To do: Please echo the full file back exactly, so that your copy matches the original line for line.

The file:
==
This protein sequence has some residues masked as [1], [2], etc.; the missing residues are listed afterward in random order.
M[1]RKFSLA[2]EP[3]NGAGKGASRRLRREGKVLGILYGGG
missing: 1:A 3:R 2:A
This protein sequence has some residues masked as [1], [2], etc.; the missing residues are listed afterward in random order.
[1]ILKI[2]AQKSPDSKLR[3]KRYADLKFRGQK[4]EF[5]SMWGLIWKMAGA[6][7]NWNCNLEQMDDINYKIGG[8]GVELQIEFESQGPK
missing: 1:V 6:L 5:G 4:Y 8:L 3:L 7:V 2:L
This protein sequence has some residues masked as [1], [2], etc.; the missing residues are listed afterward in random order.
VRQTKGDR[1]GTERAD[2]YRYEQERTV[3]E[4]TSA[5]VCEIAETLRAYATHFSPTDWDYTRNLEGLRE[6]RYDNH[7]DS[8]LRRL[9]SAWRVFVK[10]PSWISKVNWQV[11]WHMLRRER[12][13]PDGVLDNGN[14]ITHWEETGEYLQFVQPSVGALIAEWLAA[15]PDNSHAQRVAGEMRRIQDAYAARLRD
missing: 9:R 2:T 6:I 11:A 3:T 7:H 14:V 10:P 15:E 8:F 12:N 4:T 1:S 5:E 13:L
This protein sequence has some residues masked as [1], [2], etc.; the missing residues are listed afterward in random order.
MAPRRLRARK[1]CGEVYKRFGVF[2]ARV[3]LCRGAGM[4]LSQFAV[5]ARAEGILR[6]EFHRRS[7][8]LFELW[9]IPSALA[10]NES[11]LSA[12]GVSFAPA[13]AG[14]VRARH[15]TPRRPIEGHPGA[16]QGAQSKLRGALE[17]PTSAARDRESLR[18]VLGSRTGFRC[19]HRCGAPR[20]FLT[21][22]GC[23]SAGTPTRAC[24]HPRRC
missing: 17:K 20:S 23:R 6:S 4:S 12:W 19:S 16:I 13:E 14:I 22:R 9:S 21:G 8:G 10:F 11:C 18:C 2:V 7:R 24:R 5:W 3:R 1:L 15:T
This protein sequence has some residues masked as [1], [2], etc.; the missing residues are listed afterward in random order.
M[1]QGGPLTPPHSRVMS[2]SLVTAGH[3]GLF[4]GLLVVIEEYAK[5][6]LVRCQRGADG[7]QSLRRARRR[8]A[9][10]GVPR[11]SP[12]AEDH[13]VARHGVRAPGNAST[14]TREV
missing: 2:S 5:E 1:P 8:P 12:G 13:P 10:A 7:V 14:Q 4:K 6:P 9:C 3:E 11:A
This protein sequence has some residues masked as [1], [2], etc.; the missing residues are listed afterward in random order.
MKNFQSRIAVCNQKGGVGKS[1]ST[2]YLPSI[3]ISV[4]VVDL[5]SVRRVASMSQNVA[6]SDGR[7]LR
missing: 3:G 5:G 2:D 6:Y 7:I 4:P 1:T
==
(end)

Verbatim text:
This protein sequence has some residues masked as [1], [2], etc.; the missing residues are listed afterward in random order.
M[1]RKFSLA[2]EP[3]NGAGKGASRRLRREGKVLGILYGGG
missing: 1:A 3:R 2:A
This protein sequence has some residues masked as [1], [2], etc.; the missing residues are listed afterward in random order.
[1]ILKI[2]AQKSPDSKLR[3]KRYADLKFRGQK[4]EF[5]SMWGLIWKMAGA[6][7]NWNCNLEQMDDINYKIGG[8]GVELQIEFESQGPK
missing: 1:V 6:L 5:G 4:Y 8:L 3:L 7:V 2:L
This protein sequence has some residues masked as [1], [2], etc.; the missing residues are listed afterward in random order.
VRQTKGDR[1]GTERAD[2]YRYEQERTV[3]E[4]TSA[5]VCEIAETLRAYATHFSPTDWDYTRNLEGLRE[6]RYDNH[7]DS[8]LRRL[9]SAWRVFVK[10]PSWISKVNWQV[11]WHMLRRER[12][13]PDGVLDNGN[14]ITHWEETGEYLQFVQPSVGALIAEWLAA[15]PDNSHAQRVAGEMRRIQDAYAARLRD
missing: 9:R 2:T 6:I 11:A 3:T 7:H 14:V 10:P 15:E 8:F 12:N 4:T 1:S 5:E 13:L
This protein sequence has some residues masked as [1], [2], etc.; the missing residues are listed afterward in random order.
MAPRRLRARK[1]CGEVYKRFGVF[2]ARV[3]LCRGAGM[4]LSQFAV[5]ARAEGILR[6]EFHRRS[7][8]LFELW[9]IPSALA[10]NES[11]LSA[12]GVSFAPA[13]AG[14]VRARH[15]TPRRPIEGHPGA[16]QGAQSKLRGALE[17]PTSAARDRESLR[18]VLGSRTGFRC[19]HRCGAPR[20]FLT[21][22]GC[23]SAGTPTRAC[24]HPRRC
missing: 17:K 20:S 23:R 6:S 4:S 12:W 19:S 16:I 13:E 14:I 22:R 9:S 21:G 8:G 10:F 11:C 18:C 2:V 7:R 24:R 5:W 3:R 1:L 15:T
This protein sequence has some residues masked as [1], [2], etc.; the missing residues are listed afterward in random order.
M[1]QGGPLTPPHSRVMS[2]SLVTAGH[3]GLF[4]GLLVVIEEYAK[5][6]LVRCQRGADG[7]QSLRRARRR[8]A[9][10]GVPR[11]SP[12]AEDH[13]VARHGVRAPGNAST[14]TREV
missing: 2:S 5:E 1:P 8:P 12:G 13:P 10:A 7:V 14:Q 4:K 6:P 9:C 3:E 11:A
This protein sequence has some residues masked as [1], [2], etc.; the missing residues are listed afterward in random order.
MKNFQSRIAVCNQKGGVGKS[1]ST[2]YLPSI[3]ISV[4]VVDL[5]SVRRVASMSQNVA[6]SDGR[7]LR
missing: 3:G 5:G 2:D 6:Y 7:I 4:P 1:T